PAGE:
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Albanian revolt of 1845
Part of the Albanian revolts against the Tanzimat
DateMay 1845 - 6 July 1845
LocationOttoman Albania
Modern-day northern Albania, Kosovo (Yakova highlinds) and western Macedonia (Reka Valley)
Result Suppression of the revolt by the Ottomans
Ottoman Empire
Ottoman Empire
Albanian Rebels
Commanders and leaders
Ottoman Empire Omar Pasha
Ali Pasha of Gusinje
Bib Doda Pasha
Binak Alia[1]
Sokol Rama
Unknown number of regular soldiers
3000 irregulars from Malësia
Unknown number of irregulars from Plav-Gusinje and Mirdita
c. 8,000[2][3]

The Albanian revolt of 1845, known Revolt of 1845 between Albanians was one of the 19th-century uprisings in Ottoman Albania directed against the Ottoman Tanzimat reforms.


The revolt came in continuity of a series of mistrust events between the Ottoman Empire and the Albanian population following the demise of Ali Pasha Tepelena, the Massacre of Monastir, 1830, and the suppression of the Pashalik of Shkodra. The Tanzimat reforms triggered a series of uprisings in Albanian Vilayets. After the revolts suppression, the Albanians lost their elite position within the Empire, established since the Köprülü family, and the seeds of the Albanian Nationalism were sown.[4]


After the suppression of the Albanian Revolt of 1843-1844, the Ottoman troops were conscripted in Dibra and, with the exception of Shkodra, all districts were ordered to give up their arms. Winter then put an end of all further operations.
In mid-May 1845, Yakova region rose again. Reşid Pasha had forbidden the population from bearing arms the year before, but the district refused to comply. The revolt started with around 2,0000 people from Yakova area, and spread to the highlands. The highlanders (Krasniqe, Gashi, Bytyçi, and Tropoja) gathered under Krasniqe leaders Binak Alia (1805-1895) (Mulosmanaj clan) and Sokol Rama (1790-1860) (Gjonbalaj clan) both from Bujan. Sokol Rama is also referred as Sokol Arami or Sokol Aram. Other leaders were Haxhi Brahim Bajraktari, Sulejman Abaz Lushaj and Tahir Beg Bajraktari. The uprising spread to the region of Reka (today's part of Mavrovo and Rostuša municipality in Republic of Macedonia). The rebels comprised about 8,000 men. They drove the Ottoman garrison out of Yakova.[3][5]

Reşid Pasha, Wali of Rumelia, initially instructed to make use of irregular troops that the other districts of Albania had to provide, likewise in the previous revolts. These were about 3,000 men from Shkodra, primarily Catholic Malësia highlanders from the tribes of Hoti, Shkreli, Kastrati, Reçi, Lohja, Shala, Shoshi, and Postriba tribes, as well as men from Mirdita and Mat. In early June, imperial troops retook Gjakova and the irregular forces advanced on Reka and the mountains through Junik. The rebel sent most of the women and children to take refuge in the mountains near Bellaje (Deçan area).[6] The revolt was initially successful, but when the irregular troops were reinforced by imperial forces with artillery, they were able to take the Morina Pass in Bytyçi area, and when the rebels were put to flight on 1 July, the troops marched into Gashi and Krasniqi.[5]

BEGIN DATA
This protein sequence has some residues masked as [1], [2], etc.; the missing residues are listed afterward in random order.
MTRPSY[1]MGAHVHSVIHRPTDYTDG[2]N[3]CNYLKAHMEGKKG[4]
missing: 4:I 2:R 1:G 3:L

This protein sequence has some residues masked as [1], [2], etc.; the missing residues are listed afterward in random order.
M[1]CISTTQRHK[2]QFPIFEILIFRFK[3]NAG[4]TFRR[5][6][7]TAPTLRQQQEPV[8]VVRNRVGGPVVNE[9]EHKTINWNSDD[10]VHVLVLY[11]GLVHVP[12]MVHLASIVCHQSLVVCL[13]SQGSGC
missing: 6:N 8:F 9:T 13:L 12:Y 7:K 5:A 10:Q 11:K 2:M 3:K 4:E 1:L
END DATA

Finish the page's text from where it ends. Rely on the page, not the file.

In order to defeat the rebels completely, Reşid Pasha ordered further irregulars from Shkodra on the other side of the mountains to advance in order to block their escape route. This operation was carried out successfully by the Malissors of Shala and Shoshi, and by Ali Bey of Gucia from north with a contingent of men from Gucia, Plava, Vasojević, and Kuči. As a result, the revolt was suppressed on 6 July 1845.[5]

Further, the Ottomans arrested a number of suspicious individuals in Yakova and fortified their position in front of local population. Bib Doda Pasha, Catholic Kapidan of Mirdita with his irregulars from Mirdita and Mat, and some from Tetovo went into the mountain valleys to conscript soldiers among the highlanders, therefore enforcing one of the Tanzimat requests.[5] At the same time, many Albanians arrested during previous uprisings received amnesty and were released in an Ottoman attempt to calm down the situation.


The success of the Turkish policy of centralization was, however, ephemeral. As long as Turkish troops were present in full force, some soldiers could be conscripted and some taxes collected by force. In Kosovo, the Tanzimat reforms could not be carried out until 1860.[7]

See also[]


  1. Kush ishte Binak Alia? - Gazeta Dita Online
  2. Theodor Ippen (1916). "Nineteenth-Century Albanian History". In Robert Elsie. Archived from the original on 2013-01-08. "The rebels comprised about 8,000 men." 
  3. 3.0 3.1 Ali Hadri (1976). "Kosova". Enti i Historisë së Kosovës. p. 244. OCLC 752354052. 
  4. Robert Elsie (2010). "Historical Dictionary of Albania". Scarecrow Press. p. Introduction(vi). ISBN 978-0810861886. 
  5. 5.0 5.1 5.2 5.3 Theodor Ippen (1916). "Nineteenth-Century Albanian History". In Robert Elsie. Archived from the original on 2013-01-08. 
  6. "Kryengritja e Gjakoves". Prishtina: Institut Albanologique de Prishtina. 1985. p. 147. OCLC 866404541. 
  7. "Conflicting Loyalties in the Balkans: The Great Powers, the Ottoman Empire and Nation-Building". Tauris Academic Studies. 2011. p. 196. ISBN 978-1848854772. 

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